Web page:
THURROCK residents urged to ‘#BeAVoice’ for victims of Trafficking and Modern Slavery
Essex Police has today (Monday, October 16) launched a campaign aimed at raising awareness of human trafficking and modern slavery.
Called #BeAVoice, it aims to highlight some of the signs that people need to be aware of and how to report these crimes. Victims could be living or working nearby – often hidden and suffering behind closed doors.
Modern slavery includes people who are forced to work against their will or controlled by a so-called `employer’ who uses mental or physical abuse or the threat of abuse. Alongside forced labour, modern day slavery also includes crimes such as sexual exploitation.
Slavery is an international crime that affects almost 30 million people worldwide.
Modern slavery is about power, dominance and control over vulnerable victims who are too scared or unable to seek help. Victims commonly do not have control of their money and owe large amounts to the abuser for housing, travel and food, so feel they have no means of escaping the exploitation.
Essex Police has a dedicated anti-slavery partnership co-ordinator, Cristina Gavrilovic, who has been working to improve people’s awareness of these crimes.
She said: “People think this type of thing doesn’t happen in their town or neighbour but it does. We are asking people to be aware, spot the signs and be a voice to victims who are extremely vulnerable and need our help.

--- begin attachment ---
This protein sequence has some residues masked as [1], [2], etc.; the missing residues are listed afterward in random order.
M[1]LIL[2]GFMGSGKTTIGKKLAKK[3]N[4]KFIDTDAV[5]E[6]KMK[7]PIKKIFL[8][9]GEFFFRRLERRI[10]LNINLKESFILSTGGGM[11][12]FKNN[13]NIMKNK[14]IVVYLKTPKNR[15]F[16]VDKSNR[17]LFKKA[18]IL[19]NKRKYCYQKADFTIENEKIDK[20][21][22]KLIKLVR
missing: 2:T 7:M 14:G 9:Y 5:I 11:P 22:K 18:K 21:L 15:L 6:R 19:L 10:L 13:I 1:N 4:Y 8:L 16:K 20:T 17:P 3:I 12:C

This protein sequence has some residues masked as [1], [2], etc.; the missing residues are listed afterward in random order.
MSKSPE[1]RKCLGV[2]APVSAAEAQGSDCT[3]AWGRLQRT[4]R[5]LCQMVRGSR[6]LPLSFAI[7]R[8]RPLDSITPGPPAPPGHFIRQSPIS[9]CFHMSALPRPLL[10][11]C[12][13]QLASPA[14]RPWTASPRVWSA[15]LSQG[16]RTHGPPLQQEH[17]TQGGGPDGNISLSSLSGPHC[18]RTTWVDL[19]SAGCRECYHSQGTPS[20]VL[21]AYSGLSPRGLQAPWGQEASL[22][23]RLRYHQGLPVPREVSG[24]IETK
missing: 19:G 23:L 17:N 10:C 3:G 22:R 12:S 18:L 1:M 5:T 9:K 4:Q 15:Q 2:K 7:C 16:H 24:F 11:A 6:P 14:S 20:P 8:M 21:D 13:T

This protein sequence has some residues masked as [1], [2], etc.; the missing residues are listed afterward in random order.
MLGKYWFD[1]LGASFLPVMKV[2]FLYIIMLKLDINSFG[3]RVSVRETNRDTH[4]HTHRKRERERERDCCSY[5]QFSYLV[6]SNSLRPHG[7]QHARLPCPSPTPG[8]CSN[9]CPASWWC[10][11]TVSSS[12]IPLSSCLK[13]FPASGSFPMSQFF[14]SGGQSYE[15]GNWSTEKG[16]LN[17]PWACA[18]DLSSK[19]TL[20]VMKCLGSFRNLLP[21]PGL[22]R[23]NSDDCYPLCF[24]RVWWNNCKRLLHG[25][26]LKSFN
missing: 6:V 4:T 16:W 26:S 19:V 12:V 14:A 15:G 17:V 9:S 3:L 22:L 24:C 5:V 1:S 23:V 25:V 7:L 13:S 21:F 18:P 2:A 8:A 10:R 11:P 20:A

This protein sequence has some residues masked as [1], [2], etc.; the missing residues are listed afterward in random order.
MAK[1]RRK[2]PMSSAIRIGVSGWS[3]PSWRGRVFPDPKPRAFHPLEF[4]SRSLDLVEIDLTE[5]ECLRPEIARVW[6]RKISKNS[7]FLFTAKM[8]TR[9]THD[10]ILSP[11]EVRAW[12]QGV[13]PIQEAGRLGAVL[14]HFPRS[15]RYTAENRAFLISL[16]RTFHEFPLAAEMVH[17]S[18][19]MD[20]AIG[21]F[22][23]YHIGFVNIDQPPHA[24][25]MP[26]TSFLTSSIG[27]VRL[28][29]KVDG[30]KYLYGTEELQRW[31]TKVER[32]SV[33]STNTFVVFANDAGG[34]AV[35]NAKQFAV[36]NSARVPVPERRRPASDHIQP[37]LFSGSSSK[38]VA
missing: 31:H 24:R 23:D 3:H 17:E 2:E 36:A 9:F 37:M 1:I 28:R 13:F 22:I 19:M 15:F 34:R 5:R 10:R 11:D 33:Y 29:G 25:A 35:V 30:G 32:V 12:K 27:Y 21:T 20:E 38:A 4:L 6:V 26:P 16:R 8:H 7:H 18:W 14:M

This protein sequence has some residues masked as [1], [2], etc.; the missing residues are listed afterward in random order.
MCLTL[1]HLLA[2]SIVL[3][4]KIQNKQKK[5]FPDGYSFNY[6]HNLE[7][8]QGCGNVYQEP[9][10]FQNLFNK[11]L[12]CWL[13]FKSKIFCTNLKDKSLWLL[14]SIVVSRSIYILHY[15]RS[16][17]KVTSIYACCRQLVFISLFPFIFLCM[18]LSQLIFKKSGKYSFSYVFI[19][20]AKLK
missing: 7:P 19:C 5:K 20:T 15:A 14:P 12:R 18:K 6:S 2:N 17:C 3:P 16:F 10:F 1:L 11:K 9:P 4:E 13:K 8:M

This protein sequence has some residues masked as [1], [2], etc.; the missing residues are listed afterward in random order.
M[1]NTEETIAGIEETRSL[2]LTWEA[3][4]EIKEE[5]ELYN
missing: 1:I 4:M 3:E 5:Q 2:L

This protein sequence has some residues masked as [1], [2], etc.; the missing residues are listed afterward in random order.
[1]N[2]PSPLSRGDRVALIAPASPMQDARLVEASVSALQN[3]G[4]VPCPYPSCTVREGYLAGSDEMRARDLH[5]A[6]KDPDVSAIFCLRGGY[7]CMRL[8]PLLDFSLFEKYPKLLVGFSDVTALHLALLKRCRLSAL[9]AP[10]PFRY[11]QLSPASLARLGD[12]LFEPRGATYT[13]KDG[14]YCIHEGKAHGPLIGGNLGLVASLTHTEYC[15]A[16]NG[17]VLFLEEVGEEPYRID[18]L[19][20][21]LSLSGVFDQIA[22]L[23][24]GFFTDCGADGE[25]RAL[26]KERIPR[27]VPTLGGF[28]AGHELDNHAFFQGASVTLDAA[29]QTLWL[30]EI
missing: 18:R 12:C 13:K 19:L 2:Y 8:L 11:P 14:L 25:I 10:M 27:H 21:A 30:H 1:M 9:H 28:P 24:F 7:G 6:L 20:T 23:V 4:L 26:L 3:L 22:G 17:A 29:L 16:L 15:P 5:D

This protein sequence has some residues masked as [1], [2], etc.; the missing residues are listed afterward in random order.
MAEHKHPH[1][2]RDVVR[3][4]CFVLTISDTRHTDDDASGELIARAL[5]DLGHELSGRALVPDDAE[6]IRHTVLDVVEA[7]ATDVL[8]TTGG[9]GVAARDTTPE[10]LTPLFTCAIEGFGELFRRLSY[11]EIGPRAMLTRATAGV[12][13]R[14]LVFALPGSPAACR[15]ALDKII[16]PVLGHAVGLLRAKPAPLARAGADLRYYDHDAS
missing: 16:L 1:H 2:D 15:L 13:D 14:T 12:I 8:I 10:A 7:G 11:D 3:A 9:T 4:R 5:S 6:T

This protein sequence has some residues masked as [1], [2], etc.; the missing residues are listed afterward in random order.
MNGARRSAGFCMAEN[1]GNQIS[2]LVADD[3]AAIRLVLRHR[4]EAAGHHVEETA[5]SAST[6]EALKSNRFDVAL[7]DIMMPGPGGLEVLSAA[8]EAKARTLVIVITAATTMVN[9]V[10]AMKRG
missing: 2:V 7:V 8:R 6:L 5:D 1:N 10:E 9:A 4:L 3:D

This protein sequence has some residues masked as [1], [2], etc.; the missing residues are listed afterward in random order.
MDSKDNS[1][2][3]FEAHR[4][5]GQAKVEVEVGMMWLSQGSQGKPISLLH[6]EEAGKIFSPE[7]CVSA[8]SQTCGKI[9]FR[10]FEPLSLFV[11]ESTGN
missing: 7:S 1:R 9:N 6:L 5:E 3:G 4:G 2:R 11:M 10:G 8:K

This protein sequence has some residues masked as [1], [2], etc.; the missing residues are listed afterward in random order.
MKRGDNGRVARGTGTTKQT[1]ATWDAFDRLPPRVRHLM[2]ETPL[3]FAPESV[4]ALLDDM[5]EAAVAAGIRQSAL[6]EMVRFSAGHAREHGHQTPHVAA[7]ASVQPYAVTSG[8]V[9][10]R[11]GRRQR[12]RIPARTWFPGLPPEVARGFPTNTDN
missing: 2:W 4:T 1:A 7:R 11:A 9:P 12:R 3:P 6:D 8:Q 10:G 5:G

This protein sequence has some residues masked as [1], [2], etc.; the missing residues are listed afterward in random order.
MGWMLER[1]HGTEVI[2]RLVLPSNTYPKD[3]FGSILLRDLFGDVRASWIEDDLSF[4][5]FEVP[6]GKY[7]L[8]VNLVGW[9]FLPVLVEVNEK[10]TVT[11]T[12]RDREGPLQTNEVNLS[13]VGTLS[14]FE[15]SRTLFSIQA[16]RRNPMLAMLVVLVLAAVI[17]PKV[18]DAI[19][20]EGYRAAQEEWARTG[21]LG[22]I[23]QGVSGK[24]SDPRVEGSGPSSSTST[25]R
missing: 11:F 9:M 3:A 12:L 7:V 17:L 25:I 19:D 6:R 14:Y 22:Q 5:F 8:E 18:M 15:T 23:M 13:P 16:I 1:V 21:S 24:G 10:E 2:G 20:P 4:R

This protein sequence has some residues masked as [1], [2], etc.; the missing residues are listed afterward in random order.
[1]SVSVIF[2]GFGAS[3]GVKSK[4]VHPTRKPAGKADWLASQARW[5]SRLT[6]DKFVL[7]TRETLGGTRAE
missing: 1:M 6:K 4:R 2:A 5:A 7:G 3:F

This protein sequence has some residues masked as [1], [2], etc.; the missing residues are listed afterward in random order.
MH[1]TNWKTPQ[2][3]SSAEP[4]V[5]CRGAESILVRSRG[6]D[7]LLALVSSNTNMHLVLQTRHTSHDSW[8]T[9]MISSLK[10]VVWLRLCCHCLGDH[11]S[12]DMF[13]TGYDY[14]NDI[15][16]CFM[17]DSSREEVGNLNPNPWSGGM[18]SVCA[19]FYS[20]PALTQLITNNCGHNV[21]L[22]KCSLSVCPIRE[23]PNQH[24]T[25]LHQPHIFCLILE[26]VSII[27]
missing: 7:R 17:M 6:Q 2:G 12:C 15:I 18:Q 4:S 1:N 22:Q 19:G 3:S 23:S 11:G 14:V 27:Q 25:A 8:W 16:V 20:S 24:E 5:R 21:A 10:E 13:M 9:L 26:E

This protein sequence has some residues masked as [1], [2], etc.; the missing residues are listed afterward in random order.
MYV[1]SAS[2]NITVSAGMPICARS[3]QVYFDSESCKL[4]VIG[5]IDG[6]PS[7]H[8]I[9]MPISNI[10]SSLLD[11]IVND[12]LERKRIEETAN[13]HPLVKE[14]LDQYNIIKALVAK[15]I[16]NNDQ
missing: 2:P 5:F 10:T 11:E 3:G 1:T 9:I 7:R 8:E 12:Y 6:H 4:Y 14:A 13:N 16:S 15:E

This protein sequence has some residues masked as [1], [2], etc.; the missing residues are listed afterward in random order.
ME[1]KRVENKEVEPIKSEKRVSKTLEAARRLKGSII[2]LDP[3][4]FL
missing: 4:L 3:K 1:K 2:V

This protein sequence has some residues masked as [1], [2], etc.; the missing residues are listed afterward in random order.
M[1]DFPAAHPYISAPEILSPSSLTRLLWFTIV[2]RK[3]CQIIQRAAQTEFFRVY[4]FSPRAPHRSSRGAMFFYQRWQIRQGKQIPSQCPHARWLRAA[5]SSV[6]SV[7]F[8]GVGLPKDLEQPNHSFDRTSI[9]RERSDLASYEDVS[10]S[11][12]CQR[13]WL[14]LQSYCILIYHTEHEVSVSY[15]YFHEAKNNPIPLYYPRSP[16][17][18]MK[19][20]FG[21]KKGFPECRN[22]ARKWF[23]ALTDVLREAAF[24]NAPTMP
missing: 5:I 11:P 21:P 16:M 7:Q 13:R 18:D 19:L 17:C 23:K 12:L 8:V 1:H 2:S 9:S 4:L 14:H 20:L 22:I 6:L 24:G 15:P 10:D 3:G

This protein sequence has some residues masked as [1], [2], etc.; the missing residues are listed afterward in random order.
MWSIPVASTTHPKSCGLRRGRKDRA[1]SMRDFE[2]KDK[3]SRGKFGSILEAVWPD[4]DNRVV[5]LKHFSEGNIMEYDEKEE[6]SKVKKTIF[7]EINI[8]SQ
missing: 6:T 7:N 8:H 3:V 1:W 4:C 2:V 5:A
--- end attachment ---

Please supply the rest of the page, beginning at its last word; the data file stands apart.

“Traffickers have no boundaries or borders and they often target the most vulnerable, including children, those suffering from mental health problems or addictions, and homeless people.
“Victims of trafficking and slavery often speak little or no English, have no access to a mobile phone or their passports/ID documents and have very little concept of their current location, making them extremely vulnerable.
“This year we are focussing on asking residents to ‘look again’ for signs of grooming and exploitation among children and young people.
“We have a month of action that includes an awareness campaign and targeted operational work, which aims to shine a spotlight on these crimes and encourage people within the community to report any suspicions they may have so ultimately we can work alongside our partners to prevent and disrupt these crimes that exist within our communities.”